Given that financial crises are caused by herd-like behaviour by banks, it is hard to know whether to be encouraged or dismayed by the latest mass shift – away from investment banking and toward retail and commercial banking.
The Bank for International Settlements annual report, published today, finds that one-third of banks that entered the financial crisis in 2007 as wholesale-funded or trading institutions switched to retail banking by 2012 (19 out of the 54 in its sample).
The global system for taxing multinational companies is broken, but no country wants to alter it too radically for fear of making it worse. That was my impression after hearing international tax experts gathered in Oxford this week to discuss reform.
Reform of corporate taxation has been thrust onto the political agenda in Europe and by controversy over the tax policies of companies such as Google and Starbucks. The ease with which they can shift intellectual property and royalty payments to low tax regimes has outraged politicians on both sides of the Atlantic.
The attempt by Pfizer to turn itself into a UK company for tax purposes by acquiring AstraZeneca has also drawn attention to the use of “tax inversion” by US companies. They want to use the cash piles held overseas to make acquisitions that allow them to change corporate nationality and reduce their taxes.
But while most countries agree that the system of global taxation in place since the 1920s is flawed, there was no consensus at the conference held by the Oxford University Centre for Business Taxation on how to fix it. Instead, most prefer to play defence.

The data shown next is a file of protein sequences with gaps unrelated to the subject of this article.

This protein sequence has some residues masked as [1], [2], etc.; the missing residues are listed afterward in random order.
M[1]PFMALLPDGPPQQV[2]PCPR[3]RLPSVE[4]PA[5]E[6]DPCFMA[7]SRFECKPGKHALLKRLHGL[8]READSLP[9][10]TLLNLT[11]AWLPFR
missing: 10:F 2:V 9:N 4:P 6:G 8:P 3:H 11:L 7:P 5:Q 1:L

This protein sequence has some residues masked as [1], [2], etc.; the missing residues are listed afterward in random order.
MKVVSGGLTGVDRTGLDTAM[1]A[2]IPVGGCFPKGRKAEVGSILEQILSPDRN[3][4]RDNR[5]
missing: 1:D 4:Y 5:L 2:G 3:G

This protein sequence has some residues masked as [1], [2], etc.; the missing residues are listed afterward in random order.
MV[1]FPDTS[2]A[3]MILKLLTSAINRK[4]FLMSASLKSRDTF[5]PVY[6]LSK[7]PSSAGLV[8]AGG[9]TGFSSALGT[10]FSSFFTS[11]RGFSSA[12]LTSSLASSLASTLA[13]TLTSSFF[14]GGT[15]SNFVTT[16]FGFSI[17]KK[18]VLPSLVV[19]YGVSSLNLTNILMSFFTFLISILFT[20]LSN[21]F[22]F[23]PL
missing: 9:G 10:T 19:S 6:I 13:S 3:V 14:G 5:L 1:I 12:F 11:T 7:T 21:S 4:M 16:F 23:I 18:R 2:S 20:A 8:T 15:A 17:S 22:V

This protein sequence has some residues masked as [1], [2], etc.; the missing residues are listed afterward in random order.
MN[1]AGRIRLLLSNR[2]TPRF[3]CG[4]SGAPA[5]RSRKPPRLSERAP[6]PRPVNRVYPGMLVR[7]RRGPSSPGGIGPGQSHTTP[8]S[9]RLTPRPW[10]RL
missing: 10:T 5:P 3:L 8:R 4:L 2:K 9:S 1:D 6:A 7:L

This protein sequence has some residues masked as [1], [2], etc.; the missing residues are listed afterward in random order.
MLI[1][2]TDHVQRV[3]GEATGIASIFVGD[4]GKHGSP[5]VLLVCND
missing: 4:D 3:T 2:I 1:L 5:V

The New York attorney-general’s complaint against Barclays over the way it ran its dark pool seems to contain clear evidence of institutional investors being misled about the amount of “toxic liquidity” provided by high-frequency traders.
More broadly, however, it raises the question of how the original purpose of dark pools – to allow institutions to make block trades away from public markets where they would move the price – was subverted by investment banks.
It was fitting that when Rebekah Brooks, the former editor of the News of the World, was overcome with emotion at the Old Bailey on Tuesday, having been acquitted of charges related to phone hacking, she was helped by the court matron. Only a tabloid case would feature a figure so reminiscent of old British institutions such as boarding schools and cottage hospitals.
Luis Suarez, right, and Giorgio Chiellini after clashing during their World Cup match. Photo: Reuters
If you bit someone at work – as Uruguayan striker Luis Suárez appeared to on Tuesday night – would you get sacked? It seems likely.
The Innovator’s Dilemma was published in 1997, so when The New Yorker last week printed a detailed dissection of disruptive innovation, the idea at the heart of Clayton Christensen’s book, my first reaction was: what took critics so long?
Clayton Christensen (Peter Foley/Bloomberg)
Clay Christensen is a gentle man, of devout Mormon faith, prone to sentimentality and beloved by many – not least for his lessons to students on how to find fulfilment, which he turned into an unexpected bestseller, How Will You Measure Your Life?
But the avuncular Harvard Business School star is hot under the collar about this week’s New Yorker attack on the book (The Innovator’s Dilemma) and theory (disruptive innovation) for which he is best known.